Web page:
Wednesday, 5 May 2010

Channel Islands and Isle of Man

The Channel Islands are a group of islands in the English Channel. Although they lie only about 10 to 30 miles (16 to 48 kilometres) off the coast of France, the islands have been attached to the English Crown since 1066. The Isle of Man lies in the Irish Sea midway between England and Ireland. Great Britain has controlled the Isle of Man since 1765. But British laws do not apply to the island unless it is specifically named in the legislation.

The Channel Islands. The six main islands of the Channel Islands are Jersey, Guernsey, Alderney, Sark, Herm, and Jethou. Along with numerous smaller isles, the islands cover 75 square miles (195 square kilometres). The total population of the Channel Islands is about 130,000. English and French are the official languages and English is used most, but many islanders speak a French dialect that varies from island to island.

The islands, which have been largely self-governing since the 1200s, are divided into two ad-ministrative units. A lieutenant governor assigned to each unit represents the British monarch and handles international affairs. Four of the islands — Jersey, Guernsey, Alderney, and Sark — have their own parliaments to regulate internal affairs.

Several of the islands have their own distinguishing characteristics. For example, Jersey, the largest of the islands, is known for its cows and for its sweaters, which are often called "jerseys". In the 1600's so many men abandoned their farmwork to knit the jerseys that a law was introduced to ban knitting in the summer months.
Alderney and Guernsey are known for their cattle, and Guernsey is also noted for its fine tomatoes grown in greenhouses.

Sark, the smallest self-governing unit in the United Kingdom, has a democratic form of government headed by a seigneur, or feudal lord. The use of cars is prohibited on Sark, and the people travel by horse-drawn carriage or bicycle. However, the island is only 3 miles (4.8 kilometres) long and 1 1/2 miles (2.4 kilometres) wide.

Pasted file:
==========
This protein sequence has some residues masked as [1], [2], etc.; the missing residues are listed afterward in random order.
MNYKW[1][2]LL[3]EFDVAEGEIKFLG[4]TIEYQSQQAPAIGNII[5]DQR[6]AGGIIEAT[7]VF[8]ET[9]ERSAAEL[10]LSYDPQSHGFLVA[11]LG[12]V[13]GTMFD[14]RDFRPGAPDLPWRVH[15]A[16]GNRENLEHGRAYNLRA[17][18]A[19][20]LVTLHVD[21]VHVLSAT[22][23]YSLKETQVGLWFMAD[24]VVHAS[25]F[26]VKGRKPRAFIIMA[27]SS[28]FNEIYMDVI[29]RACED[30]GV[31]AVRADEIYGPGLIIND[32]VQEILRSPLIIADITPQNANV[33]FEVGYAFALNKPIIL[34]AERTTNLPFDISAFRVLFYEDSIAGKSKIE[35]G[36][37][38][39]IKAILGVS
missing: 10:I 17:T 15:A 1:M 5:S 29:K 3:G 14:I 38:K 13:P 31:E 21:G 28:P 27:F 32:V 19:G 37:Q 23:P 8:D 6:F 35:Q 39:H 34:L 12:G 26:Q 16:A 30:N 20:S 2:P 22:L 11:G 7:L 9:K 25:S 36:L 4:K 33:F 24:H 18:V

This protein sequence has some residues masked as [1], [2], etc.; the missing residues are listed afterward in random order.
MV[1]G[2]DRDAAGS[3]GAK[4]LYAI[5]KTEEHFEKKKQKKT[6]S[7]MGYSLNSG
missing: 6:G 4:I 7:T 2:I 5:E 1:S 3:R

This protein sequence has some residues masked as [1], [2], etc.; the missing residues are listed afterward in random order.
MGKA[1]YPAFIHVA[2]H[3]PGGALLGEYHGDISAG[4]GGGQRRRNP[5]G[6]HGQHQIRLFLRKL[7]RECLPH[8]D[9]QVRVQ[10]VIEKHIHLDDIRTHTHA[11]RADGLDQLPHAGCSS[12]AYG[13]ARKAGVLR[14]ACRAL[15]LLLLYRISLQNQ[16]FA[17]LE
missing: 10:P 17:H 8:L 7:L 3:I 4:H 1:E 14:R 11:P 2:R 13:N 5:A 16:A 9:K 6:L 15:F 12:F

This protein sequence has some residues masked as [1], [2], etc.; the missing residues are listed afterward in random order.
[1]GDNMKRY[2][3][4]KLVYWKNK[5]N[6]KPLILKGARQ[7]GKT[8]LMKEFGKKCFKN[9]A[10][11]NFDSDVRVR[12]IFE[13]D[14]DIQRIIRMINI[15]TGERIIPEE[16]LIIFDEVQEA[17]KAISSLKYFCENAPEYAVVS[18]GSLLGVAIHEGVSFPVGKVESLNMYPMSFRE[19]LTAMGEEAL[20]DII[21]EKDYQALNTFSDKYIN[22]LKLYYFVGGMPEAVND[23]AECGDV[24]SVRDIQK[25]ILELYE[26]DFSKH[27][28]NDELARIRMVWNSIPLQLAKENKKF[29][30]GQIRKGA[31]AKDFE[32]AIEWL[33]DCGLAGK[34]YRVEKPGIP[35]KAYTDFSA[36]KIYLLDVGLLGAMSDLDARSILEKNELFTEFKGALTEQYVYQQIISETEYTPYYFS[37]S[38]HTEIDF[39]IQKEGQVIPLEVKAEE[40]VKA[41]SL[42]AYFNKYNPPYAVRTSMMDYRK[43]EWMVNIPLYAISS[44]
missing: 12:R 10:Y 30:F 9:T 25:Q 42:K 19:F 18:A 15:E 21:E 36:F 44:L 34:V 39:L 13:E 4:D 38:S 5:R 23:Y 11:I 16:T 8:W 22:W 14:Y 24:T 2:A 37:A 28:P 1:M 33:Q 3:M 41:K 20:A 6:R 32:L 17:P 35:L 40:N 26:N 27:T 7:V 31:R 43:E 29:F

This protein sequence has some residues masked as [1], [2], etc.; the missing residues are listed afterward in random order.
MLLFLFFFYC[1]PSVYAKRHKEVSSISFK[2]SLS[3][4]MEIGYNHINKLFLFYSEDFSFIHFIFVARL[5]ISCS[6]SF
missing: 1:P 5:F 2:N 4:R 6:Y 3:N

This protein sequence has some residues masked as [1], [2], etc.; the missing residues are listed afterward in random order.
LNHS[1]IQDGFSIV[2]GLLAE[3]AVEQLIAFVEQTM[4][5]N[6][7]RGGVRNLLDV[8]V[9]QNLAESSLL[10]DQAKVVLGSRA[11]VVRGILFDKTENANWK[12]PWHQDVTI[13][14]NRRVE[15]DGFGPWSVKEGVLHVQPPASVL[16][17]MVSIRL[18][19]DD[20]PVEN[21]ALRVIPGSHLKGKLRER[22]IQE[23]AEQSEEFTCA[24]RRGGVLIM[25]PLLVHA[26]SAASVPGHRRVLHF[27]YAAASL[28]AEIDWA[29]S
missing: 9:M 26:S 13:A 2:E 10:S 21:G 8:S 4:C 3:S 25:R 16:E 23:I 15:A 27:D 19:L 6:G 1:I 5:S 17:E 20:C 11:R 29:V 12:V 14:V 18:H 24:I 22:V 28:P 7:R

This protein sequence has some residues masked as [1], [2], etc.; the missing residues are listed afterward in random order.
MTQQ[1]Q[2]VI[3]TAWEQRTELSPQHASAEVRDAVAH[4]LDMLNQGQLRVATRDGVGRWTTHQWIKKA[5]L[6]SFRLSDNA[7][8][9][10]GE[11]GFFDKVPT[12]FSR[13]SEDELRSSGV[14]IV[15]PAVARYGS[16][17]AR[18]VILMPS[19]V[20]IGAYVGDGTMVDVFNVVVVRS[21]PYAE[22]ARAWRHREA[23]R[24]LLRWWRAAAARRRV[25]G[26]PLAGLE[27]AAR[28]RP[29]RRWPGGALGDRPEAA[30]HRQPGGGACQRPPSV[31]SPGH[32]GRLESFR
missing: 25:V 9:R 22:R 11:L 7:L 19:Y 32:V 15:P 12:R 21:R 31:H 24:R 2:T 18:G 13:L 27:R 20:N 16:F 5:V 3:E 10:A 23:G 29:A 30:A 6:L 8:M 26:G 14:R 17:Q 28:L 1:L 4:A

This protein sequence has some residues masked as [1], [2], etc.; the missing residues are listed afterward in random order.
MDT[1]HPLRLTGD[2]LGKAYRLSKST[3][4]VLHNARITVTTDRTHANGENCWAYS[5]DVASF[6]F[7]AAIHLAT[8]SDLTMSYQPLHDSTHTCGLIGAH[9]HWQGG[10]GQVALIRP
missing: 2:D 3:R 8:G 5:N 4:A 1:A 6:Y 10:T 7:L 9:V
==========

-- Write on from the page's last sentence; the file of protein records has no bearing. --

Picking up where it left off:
The leading industry in the Channel Islands is tourism: the pleasant beaches and historic landmarks draw many visitors. The mild climate and fertile soil help make farming important as well. Farmers grow fruits, vegetables, and flowers, and raise cattle. Banking and other financial services are also major economic activities, especially on Jersey.

A dependency of the British Crown, the Isle of Man is an island in the Irish Sea, about halfway between England and Ireland and about 20 miles (32 kilometres) south of Scotland. The island has an area of 227 square miles (588 square kilometres) and a population of about 65,000. The people speak English, and some also speak a Celtic language called Manx.

A representative of Great Britain oversees the island's foreign affairs. However a 1,000-year-old parliament called Tynwald Court regulates the island's concerns.

Crowds of tourists visit summer resorts on the Isle of Man, and its international motorcycle race, held each June, draws many enthusiasts. In addition to tourism, important industries include agriculture and fishing. Many new residents and industries have settled on the island since 1961, when the Isle of Man greatly lowered its taxes.